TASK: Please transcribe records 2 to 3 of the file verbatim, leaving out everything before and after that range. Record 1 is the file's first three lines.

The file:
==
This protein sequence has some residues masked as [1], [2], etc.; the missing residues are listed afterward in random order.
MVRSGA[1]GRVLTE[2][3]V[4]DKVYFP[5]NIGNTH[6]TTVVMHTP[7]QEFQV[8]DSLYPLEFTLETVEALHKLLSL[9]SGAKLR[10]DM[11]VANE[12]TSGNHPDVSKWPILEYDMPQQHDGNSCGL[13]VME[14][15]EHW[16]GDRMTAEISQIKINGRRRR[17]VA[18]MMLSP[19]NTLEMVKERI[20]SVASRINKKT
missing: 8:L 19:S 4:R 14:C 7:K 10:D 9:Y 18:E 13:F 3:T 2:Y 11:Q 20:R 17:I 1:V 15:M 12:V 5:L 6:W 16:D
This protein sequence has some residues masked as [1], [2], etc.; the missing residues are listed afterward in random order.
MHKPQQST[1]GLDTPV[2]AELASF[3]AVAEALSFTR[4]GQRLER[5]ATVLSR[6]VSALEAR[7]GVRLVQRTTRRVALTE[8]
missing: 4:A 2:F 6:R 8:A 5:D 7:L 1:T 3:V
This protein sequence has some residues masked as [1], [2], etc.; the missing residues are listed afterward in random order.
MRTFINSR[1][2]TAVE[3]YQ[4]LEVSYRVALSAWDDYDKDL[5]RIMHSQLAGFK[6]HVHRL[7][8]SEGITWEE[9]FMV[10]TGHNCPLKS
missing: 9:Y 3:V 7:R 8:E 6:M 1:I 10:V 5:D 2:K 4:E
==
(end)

This protein sequence has some residues masked as [1], [2], etc.; the missing residues are listed afterward in random order.
MHKPQQST[1]GLDTPV[2]AELASF[3]AVAEALSFTR[4]GQRLER[5]ATVLSR[6]VSALEAR[7]GVRLVQRTTRRVALTE[8]
missing: 4:A 2:F 6:R 8:A 5:D 7:L 1:T 3:V
This protein sequence has some residues masked as [1], [2], etc.; the missing residues are listed afterward in random order.
MRTFINSR[1][2]TAVE[3]YQ[4]LEVSYRVALSAWDDYDKDL[5]RIMHSQLAGFK[6]HVHRL[7][8]SEGITWEE[9]FMV[10]TGHNCPLKS
missing: 9:Y 3:V 7:R 8:E 6:M 1:I 10:V 5:D 2:K 4:E